Skip to main content


Computer science is now Duke’s largest major, but this wasn’t the case 10 years ago. In 2011, 50 first and second majors were awarded Computer Science (CS) degrees. Compare this to 2018 when 250 members were awarded CS degrees. However, while the number of graduates has increased, the composition of CS students has been constantly poised against those in minority groups (Black, Hispanic, Women) – as calculated by the Percentage Project, a program run by Women in Technology (WiT). With growing power within the tech industry comes ethical considerations and social implications of new products, which will be largely decided by those that go into the tech industry.


This article provides a neat statistical analysis of the past 8 years of the demographics of the Computer Science major, coming at a time where the power of the tech industry is even more apparent. I work as a Teaching Assistant within Duke CS (my opinion is [clearly] not representative of the CS department), and I was bothered by the fact that one of my students loosely said during office hours that “you can get sooo much money making it in the tech industry, like, your life becomes so easy.” While what this student said irked me (mainly because he wasn’t focusing on his assignment), I couldn’t deny his statement.

The article states that “tech is a lucrative job” and “[CS has] the highest average salary immediately after graduation.” Hell, as a CS major, I struggle to find interesting courses within the department, but I have kept going with the goal of a successful career in mind. It is frankly disappointing that the only available advice for CS newbies is to “focus on the projects you love,” when that pathway to fulfillment is filled with so much technical background and not much oversight. In other words, while a lot of CS students come in with a passion for tech, it’s not clear what they want to do with it and the curriculum doesn’t help to clarify the motives behind working in tech. While this article does a great job highlighting racial inequality in a field covered in money, it is also worth asking students for their motivations behind pursuing the CS major to accommodate their needs and customize the curriculum to match their interests.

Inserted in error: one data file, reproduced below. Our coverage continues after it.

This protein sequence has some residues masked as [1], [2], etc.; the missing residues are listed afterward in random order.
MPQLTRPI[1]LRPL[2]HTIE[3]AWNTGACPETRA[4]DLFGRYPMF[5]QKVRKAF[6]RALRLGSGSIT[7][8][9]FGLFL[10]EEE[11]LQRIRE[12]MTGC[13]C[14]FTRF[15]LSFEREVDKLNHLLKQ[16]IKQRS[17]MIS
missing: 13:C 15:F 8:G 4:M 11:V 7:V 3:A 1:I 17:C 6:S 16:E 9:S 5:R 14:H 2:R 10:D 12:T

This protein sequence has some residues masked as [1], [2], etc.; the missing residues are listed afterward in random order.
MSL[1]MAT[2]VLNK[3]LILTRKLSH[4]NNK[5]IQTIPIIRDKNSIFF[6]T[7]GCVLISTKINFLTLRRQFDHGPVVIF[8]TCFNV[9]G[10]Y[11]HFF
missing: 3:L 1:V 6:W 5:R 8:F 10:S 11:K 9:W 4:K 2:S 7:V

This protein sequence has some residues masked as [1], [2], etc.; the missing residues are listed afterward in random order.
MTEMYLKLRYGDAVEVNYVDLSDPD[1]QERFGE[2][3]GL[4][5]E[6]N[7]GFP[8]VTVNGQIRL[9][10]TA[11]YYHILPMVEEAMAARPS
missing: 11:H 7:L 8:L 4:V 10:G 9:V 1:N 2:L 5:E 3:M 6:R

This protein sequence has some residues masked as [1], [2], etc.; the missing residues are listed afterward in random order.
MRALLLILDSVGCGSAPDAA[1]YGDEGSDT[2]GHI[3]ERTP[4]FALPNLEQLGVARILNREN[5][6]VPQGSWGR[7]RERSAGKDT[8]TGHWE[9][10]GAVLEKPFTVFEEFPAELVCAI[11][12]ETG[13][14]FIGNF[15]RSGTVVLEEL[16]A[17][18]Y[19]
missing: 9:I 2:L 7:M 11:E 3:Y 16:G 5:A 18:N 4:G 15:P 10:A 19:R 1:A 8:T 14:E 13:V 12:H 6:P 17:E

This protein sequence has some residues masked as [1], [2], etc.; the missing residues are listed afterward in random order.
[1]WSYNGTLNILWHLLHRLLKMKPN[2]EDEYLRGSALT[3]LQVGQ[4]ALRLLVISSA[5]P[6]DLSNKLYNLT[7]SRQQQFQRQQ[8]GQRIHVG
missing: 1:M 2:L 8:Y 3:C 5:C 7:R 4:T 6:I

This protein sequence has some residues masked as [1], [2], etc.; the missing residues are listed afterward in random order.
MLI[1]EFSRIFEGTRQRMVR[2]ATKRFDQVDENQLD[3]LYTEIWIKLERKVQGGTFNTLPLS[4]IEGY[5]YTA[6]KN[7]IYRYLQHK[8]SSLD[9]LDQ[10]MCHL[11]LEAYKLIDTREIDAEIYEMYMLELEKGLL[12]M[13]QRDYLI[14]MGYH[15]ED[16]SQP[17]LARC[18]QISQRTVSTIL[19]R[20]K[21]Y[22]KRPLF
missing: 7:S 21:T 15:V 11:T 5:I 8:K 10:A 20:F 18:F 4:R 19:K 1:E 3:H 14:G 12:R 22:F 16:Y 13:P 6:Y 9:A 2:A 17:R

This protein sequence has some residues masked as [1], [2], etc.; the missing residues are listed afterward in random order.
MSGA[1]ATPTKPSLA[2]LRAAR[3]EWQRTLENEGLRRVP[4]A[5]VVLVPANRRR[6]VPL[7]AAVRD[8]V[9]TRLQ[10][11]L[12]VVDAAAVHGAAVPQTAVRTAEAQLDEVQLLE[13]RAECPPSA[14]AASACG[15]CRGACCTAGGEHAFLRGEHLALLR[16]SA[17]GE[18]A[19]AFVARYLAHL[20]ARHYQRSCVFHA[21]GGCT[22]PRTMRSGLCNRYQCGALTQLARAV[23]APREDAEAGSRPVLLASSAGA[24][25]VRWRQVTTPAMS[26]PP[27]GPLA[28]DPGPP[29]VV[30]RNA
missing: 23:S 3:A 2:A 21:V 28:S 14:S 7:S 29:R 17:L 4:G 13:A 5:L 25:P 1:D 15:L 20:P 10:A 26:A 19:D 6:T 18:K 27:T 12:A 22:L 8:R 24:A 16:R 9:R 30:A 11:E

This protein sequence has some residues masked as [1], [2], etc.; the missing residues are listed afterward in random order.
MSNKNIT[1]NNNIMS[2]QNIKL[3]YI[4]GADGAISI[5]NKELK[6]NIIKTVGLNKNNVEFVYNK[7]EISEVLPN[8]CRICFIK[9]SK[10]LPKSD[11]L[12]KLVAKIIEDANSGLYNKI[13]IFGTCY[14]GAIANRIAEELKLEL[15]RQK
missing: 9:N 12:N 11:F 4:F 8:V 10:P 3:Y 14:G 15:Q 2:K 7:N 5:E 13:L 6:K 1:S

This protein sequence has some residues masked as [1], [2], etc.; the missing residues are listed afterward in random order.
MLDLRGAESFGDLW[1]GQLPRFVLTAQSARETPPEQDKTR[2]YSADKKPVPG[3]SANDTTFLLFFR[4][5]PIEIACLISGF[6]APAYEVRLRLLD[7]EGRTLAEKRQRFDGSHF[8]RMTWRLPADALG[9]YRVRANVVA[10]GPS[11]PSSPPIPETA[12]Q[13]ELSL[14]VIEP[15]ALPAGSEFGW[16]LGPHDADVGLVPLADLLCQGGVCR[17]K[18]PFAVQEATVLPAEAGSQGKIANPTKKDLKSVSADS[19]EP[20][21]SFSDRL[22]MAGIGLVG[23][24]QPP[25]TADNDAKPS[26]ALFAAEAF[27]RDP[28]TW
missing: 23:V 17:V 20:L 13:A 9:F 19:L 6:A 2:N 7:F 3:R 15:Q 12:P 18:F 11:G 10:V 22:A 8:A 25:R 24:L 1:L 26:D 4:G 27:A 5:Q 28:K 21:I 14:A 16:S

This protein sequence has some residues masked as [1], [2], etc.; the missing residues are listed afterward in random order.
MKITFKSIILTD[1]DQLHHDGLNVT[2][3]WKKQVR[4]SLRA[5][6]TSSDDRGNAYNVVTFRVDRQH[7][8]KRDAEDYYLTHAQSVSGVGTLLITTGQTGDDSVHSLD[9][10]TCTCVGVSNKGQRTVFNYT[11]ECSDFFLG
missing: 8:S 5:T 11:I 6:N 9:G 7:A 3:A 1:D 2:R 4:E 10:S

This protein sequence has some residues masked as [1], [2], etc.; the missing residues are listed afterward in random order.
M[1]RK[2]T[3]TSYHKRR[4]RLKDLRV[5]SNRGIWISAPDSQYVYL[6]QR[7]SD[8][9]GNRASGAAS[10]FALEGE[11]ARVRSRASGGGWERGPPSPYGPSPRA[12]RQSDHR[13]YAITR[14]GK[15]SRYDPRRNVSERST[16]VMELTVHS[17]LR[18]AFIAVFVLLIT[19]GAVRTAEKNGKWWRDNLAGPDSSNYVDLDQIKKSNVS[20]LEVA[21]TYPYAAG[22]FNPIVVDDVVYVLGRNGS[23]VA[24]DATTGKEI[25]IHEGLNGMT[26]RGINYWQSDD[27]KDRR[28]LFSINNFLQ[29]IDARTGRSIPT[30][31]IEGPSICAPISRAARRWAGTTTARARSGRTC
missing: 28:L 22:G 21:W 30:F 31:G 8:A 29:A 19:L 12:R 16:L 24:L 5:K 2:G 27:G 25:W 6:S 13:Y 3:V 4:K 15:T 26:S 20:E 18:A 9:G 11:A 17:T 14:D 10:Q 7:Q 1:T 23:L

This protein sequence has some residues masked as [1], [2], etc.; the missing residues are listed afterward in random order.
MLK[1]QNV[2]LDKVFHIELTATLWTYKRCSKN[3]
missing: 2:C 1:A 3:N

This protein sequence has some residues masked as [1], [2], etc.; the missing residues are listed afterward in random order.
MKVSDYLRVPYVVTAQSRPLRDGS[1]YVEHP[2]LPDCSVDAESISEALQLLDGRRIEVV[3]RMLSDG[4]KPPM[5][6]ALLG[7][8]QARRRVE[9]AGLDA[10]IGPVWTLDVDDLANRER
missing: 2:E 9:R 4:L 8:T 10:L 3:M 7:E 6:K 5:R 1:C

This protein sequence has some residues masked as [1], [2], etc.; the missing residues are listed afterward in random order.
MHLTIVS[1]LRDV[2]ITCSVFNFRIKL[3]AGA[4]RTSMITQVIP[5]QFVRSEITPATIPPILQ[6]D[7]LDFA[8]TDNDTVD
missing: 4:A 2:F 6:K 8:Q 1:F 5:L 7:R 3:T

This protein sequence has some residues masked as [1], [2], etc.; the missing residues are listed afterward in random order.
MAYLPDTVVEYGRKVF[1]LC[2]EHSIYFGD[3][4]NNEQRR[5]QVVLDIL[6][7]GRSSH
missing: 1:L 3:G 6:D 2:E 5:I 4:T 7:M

This article reminds me that while I am an Asian male and normally considered a minority within the U.S., that does not make me a minority in the CS field, as Asian males and White males have dominated the CS population at Duke. Primarily, Black and Hispanic people have suffered the short end of the stick, with Black and Hispanic CS majors comprising 3% each of the CS community. And while the percentage of women in the CS major has gone up, women that also identify as a racial minority were not represented well.

The article concludes with saying we need to come together “to include conversations about technology and its role in society”, however, I wish the article would go more into detail about these sorts of topics. Three things to think about are:

  1. Privacy rights and who gets access to data – Facial Recognition use by police.
  2. AI, ML, and how we define bias – is a great example (tl;dr: beauty contest judged by AI had a higher proportion of white winners despite the high amount of black entries.)
  3. Genetic modification – both humans and non-humans.

Overall, this article doesn’t change my perspective on my work this summer, as I have been aware of the increasing racial disparity within the CS department, but it calls us to ask ourselves how we can accommodate the major to be universal and make it easier for those of underrepresented groups to join the CS community.